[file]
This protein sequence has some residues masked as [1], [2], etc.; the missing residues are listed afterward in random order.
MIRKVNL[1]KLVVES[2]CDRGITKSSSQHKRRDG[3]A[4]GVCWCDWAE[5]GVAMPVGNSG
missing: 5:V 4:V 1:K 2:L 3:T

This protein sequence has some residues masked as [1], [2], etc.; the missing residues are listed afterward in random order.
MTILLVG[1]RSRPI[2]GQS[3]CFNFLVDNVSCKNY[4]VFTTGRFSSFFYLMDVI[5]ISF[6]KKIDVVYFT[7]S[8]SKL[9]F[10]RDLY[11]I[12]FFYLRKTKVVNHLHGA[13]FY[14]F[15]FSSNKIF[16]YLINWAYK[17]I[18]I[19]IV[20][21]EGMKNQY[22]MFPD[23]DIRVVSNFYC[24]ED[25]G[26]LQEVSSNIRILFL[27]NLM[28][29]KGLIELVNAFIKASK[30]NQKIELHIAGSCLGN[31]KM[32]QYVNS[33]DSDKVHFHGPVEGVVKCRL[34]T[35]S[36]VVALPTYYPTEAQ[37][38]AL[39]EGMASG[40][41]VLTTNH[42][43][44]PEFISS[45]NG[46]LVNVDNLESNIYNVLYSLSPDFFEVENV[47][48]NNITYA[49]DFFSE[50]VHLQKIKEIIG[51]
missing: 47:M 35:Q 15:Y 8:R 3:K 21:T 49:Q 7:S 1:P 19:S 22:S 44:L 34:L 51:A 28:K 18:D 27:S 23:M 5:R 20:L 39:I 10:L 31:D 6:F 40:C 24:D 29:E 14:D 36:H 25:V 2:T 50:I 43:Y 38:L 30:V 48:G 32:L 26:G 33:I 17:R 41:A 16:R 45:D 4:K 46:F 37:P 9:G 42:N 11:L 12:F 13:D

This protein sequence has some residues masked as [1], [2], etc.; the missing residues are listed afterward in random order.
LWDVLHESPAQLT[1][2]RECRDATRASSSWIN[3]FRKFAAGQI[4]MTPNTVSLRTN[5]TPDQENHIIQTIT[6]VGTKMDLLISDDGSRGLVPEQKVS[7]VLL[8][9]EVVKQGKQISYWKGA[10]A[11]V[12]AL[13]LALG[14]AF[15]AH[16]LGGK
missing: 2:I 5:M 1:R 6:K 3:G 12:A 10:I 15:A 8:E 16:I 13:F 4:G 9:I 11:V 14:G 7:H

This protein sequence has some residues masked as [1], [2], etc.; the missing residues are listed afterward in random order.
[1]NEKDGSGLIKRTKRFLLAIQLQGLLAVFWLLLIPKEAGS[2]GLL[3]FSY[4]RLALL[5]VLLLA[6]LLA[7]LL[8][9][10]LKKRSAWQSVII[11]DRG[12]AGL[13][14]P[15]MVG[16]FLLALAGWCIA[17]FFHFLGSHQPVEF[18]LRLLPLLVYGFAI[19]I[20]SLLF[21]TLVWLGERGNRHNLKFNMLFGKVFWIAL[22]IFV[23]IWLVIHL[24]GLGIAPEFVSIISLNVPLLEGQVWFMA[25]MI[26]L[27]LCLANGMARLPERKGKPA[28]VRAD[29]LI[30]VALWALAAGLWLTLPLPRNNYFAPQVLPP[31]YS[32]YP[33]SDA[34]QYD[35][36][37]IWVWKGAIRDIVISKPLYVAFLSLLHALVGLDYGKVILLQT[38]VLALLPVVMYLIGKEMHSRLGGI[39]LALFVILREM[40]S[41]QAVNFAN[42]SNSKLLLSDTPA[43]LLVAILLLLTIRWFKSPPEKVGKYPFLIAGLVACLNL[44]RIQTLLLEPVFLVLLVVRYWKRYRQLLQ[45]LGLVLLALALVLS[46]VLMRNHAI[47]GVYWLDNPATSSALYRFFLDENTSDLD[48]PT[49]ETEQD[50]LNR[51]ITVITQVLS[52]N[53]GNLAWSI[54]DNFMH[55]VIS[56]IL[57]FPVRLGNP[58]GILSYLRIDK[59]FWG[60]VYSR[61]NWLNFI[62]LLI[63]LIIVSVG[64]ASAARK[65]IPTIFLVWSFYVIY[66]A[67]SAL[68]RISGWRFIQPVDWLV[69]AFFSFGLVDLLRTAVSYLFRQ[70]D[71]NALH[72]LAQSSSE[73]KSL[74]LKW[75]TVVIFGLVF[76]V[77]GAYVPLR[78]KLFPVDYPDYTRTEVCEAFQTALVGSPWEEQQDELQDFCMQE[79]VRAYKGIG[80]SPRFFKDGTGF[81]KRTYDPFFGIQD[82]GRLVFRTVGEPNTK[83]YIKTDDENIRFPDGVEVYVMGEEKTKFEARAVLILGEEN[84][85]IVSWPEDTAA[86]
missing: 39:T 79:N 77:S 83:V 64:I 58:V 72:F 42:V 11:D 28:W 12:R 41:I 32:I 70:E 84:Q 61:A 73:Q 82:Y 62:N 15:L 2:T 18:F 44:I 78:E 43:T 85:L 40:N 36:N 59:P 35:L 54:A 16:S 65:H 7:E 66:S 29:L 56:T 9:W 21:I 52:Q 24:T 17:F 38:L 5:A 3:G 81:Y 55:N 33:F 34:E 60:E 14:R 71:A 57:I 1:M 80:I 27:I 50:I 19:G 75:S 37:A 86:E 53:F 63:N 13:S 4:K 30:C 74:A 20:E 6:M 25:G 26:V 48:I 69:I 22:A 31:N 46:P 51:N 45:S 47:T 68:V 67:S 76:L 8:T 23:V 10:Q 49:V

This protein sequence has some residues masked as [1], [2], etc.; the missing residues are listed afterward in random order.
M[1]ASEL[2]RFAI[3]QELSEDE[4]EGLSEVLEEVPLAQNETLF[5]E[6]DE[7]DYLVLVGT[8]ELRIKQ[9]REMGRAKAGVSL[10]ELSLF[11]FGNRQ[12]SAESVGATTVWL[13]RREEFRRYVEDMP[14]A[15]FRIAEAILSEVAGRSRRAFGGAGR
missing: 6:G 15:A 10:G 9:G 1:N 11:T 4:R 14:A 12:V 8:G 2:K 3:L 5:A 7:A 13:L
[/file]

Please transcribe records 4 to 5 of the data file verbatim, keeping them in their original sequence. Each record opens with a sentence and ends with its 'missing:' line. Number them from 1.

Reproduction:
This protein sequence has some residues masked as [1], [2], etc.; the missing residues are listed afterward in random order.
[1]NEKDGSGLIKRTKRFLLAIQLQGLLAVFWLLLIPKEAGS[2]GLL[3]FSY[4]RLALL[5]VLLLA[6]LLA[7]LL[8][9][10]LKKRSAWQSVII[11]DRG[12]AGL[13][14]P[15]MVG[16]FLLALAGWCIA[17]FFHFLGSHQPVEF[18]LRLLPLLVYGFAI[19]I[20]SLLF[21]TLVWLGERGNRHNLKFNMLFGKVFWIAL[22]IFV[23]IWLVIHL[24]GLGIAPEFVSIISLNVPLLEGQVWFMA[25]MI[26]L[27]LCLANGMARLPERKGKPA[28]VRAD[29]LI[30]VALWALAAGLWLTLPLPRNNYFAPQVLPP[31]YS[32]YP[33]SDA[34]QYD[35][36][37]IWVWKGAIRDIVISKPLYVAFLSLLHALVGLDYGKVILLQT[38]VLALLPVVMYLIGKEMHSRLGGI[39]LALFVILREM[40]S[41]QAVNFAN[42]SNSKLLLSDTPA[43]LLVAILLLLTIRWFKSPPEKVGKYPFLIAGLVACLNL[44]RIQTLLLEPVFLVLLVVRYWKRYRQLLQ[45]LGLVLLALALVLS[46]VLMRNHAI[47]GVYWLDNPATSSALYRFFLDENTSDLD[48]PT[49]ETEQD[50]LNR[51]ITVITQVLS[52]N[53]GNLAWSI[54]DNFMH[55]VIS[56]IL[57]FPVRLGNP[58]GILSYLRIDK[59]FWG[60]VYSR[61]NWLNFI[62]LLI[63]LIIVSVG[64]ASAARK[65]IPTIFLVWSFYVIY[66]A[67]SAL[68]RISGWRFIQPVDWLV[69]AFFSFGLVDLLRTAVSYLFRQ[70]D[71]NALH[72]LAQSSSE[73]KSL[74]LKW[75]TVVIFGLVF[76]V[77]GAYVPLR[78]KLFPVDYPDYTRTEVCEAFQTALVGSPWEEQQDELQDFCMQE[79]VRAYKGIG[80]SPRFFKDGTGF[81]KRTYDPFFGIQD[82]GRLVFRTVGEPNTK[83]YIKTDDENIRFPDGVEVYVMGEEKTKFEARAVLILGEEN[84][85]IVSWPEDTAA[86]
missing: 39:T 79:N 77:S 83:V 64:I 58:V 72:F 42:V 11:D 28:W 12:R 41:I 32:I 70:E 84:Q 61:A 73:Q 82:Y 62:N 15:L 2:T 18:F 44:I 78:E 43:T 85:L 40:N 36:N 59:P 35:L 54:A 16:S 65:H 7:E 66:S 29:L 56:T 9:W 21:I 52:Q 24:T 17:F 38:L 5:A 3:G 81:Y 55:N 33:F 34:E 60:E 14:R 71:A 57:I 1:M 80:I 27:I 50:I 19:G 75:S 37:A 86:E 53:F 63:N 13:S 4:K 30:C 74:A 20:E 6:M 25:G 26:V 48:I 69:I 22:A 31:N 46:P 51:N 45:S 47:T 68:V 67:S 76:L 8:T 23:V 10:Q 49:V

This protein sequence has some residues masked as [1], [2], etc.; the missing residues are listed afterward in random order.
M[1]ASEL[2]RFAI[3]QELSEDE[4]EGLSEVLEEVPLAQNETLF[5]E[6]DE[7]DYLVLVGT[8]ELRIKQ[9]REMGRAKAGVSL[10]ELSLF[11]FGNRQ[12]SAESVGATTVWL[13]RREEFRRYVEDMP[14]A[15]FRIAEAILSEVAGRSRRAFGGAGR
missing: 6:G 15:A 10:G 9:G 1:N 11:T 4:R 14:A 12:V 8:G 2:K 3:L 5:A 7:A 13:L